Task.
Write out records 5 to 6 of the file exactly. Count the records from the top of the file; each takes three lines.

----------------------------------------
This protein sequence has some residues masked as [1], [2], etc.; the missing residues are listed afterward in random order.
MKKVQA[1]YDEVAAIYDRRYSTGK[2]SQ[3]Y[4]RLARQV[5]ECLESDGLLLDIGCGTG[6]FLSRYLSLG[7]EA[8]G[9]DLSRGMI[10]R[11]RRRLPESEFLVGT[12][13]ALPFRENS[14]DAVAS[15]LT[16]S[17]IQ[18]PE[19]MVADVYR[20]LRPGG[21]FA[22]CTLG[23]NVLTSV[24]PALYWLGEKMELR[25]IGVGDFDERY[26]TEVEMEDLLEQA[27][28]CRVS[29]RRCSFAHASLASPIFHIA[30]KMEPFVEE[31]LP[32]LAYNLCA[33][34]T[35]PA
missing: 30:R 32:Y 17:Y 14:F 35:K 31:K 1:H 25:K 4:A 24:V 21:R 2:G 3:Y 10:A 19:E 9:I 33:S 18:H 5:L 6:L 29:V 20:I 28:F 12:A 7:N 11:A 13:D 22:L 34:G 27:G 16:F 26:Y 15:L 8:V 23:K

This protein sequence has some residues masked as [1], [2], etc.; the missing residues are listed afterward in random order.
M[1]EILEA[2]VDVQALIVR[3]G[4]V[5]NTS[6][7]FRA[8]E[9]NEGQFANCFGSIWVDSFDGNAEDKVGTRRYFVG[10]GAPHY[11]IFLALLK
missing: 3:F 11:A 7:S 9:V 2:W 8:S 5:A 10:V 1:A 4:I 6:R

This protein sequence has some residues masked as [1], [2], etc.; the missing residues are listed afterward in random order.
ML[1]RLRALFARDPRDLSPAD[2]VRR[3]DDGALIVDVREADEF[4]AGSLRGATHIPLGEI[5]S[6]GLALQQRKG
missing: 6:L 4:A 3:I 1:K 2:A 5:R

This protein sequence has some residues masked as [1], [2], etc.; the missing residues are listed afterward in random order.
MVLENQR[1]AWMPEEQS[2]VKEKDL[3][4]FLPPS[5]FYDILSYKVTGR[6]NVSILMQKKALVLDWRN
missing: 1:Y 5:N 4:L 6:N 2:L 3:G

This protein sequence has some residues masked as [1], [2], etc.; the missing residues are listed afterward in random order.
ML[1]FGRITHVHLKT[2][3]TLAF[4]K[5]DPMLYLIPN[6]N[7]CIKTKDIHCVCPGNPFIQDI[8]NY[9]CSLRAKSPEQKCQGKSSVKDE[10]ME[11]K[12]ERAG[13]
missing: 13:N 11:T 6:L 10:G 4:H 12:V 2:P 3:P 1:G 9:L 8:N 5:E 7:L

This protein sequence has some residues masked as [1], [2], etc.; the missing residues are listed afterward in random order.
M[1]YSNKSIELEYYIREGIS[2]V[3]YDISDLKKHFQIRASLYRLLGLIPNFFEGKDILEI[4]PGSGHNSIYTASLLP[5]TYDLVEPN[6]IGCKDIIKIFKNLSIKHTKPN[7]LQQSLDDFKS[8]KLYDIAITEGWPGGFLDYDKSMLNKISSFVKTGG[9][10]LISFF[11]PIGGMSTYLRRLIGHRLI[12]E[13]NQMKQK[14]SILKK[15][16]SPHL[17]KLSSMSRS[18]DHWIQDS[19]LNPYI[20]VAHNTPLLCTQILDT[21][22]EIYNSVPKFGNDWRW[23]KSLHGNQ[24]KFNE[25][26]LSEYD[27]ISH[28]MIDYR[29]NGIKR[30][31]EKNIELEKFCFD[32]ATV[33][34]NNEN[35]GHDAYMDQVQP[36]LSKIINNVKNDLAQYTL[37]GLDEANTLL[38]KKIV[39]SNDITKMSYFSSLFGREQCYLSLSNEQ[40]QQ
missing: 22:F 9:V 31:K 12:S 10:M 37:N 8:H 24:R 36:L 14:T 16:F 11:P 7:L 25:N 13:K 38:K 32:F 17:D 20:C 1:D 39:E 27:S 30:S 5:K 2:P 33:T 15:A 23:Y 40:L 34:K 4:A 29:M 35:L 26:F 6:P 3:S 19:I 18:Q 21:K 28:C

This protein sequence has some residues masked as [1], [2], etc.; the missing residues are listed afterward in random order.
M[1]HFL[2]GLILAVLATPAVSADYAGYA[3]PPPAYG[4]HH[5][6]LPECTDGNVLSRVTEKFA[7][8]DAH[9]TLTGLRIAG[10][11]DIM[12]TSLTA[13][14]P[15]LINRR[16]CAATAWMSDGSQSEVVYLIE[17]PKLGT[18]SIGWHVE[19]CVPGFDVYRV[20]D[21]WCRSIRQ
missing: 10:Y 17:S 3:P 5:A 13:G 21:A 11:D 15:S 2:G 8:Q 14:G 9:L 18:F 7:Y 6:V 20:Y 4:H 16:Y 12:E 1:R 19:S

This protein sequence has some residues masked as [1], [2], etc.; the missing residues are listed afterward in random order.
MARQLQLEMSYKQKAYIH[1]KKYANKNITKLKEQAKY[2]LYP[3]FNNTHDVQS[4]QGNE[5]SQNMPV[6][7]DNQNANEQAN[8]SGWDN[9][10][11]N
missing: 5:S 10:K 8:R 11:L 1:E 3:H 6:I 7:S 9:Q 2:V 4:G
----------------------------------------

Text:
This protein sequence has some residues masked as [1], [2], etc.; the missing residues are listed afterward in random order.
ML[1]FGRITHVHLKT[2][3]TLAF[4]K[5]DPMLYLIPN[6]N[7]CIKTKDIHCVCPGNPFIQDI[8]NY[9]CSLRAKSPEQKCQGKSSVKDE[10]ME[11]K[12]ERAG[13]
missing: 13:N 11:T 6:L 10:G 4:H 12:V 2:P 3:P 1:G 9:L 8:N 5:E 7:L

This protein sequence has some residues masked as [1], [2], etc.; the missing residues are listed afterward in random order.
M[1]YSNKSIELEYYIREGIS[2]V[3]YDISDLKKHFQIRASLYRLLGLIPNFFEGKDILEI[4]PGSGHNSIYTASLLP[5]TYDLVEPN[6]IGCKDIIKIFKNLSIKHTKPN[7]LQQSLDDFKS[8]KLYDIAITEGWPGGFLDYDKSMLNKISSFVKTGG[9][10]LISFF[11]PIGGMSTYLRRLIGHRLI[12]E[13]NQMKQK[14]SILKK[15][16]SPHL[17]KLSSMSRS[18]DHWIQDS[19]LNPYI[20]VAHNTPLLCTQILDT[21][22]EIYNSVPKFGNDWRW[23]KSLHGNQ[24]KFNE[25][26]LSEYD[27]ISH[28]MIDYR[29]NGIKR[30][31]EKNIELEKFCFD[32]ATV[33][34]NNEN[35]GHDAYMDQVQP[36]LSKIINNVKNDLAQYTL[37]GLDEANTLL[38]KKIV[39]SNDITKMSYFSSLFGREQCYLSLSNEQ[40]QQ
missing: 22:F 9:V 31:K 12:S 10:M 37:N 8:H 24:R 36:L 14:T 16:F 11:P 7:L 25:N 13:K 38:K 32:F 17:D 20:C 1:D 39:E 27:S 30:S 5:K 2:P 33:T 15:A 23:Y 40:L 34:K 4:A 29:M 35:L 26:F 6:P 3:S 19:I 18:Q 21:K 28:C